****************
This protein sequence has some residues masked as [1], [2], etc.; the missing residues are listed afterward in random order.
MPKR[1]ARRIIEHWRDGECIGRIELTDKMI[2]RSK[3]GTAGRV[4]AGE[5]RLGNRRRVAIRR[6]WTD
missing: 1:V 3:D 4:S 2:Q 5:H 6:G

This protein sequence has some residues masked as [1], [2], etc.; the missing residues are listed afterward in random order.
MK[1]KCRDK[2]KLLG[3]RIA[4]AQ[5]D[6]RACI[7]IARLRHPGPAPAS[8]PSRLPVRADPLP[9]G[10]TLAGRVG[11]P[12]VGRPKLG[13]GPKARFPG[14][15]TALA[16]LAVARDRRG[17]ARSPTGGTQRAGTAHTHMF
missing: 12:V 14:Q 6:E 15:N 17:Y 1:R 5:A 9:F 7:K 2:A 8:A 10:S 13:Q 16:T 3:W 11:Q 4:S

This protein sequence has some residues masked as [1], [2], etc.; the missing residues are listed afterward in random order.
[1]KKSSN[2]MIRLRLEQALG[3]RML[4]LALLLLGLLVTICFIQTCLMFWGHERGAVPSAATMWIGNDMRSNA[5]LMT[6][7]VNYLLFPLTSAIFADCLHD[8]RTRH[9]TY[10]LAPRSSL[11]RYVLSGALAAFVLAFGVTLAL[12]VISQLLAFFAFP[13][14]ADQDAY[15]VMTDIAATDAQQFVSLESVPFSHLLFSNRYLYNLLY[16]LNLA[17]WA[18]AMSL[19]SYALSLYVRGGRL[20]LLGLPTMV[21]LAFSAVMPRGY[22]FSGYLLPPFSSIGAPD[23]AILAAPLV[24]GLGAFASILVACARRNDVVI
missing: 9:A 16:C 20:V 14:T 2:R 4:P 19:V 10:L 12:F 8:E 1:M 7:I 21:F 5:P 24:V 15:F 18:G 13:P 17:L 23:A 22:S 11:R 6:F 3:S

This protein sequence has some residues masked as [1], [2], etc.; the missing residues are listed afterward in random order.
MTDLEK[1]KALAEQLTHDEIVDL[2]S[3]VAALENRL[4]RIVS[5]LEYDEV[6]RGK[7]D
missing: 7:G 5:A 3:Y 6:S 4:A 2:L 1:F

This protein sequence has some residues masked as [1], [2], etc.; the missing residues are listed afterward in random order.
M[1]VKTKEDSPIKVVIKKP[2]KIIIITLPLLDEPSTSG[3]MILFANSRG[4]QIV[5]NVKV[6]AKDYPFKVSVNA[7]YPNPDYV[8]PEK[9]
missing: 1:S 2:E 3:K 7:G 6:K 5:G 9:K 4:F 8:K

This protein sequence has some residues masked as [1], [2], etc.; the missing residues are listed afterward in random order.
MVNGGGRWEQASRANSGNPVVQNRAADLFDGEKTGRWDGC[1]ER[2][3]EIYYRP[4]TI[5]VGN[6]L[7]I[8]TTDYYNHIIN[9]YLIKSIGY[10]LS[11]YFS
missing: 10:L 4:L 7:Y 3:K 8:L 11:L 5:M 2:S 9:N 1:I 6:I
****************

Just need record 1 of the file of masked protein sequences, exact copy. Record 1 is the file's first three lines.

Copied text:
This protein sequence has some residues masked as [1], [2], etc.; the missing residues are listed afterward in random order.
MPKR[1]ARRIIEHWRDGECIGRIELTDKMI[2]RSK[3]GTAGRV[4]AGE[5]RLGNRRRVAIRR[6]WTD
missing: 1:V 3:D 4:S 2:Q 5:H 6:G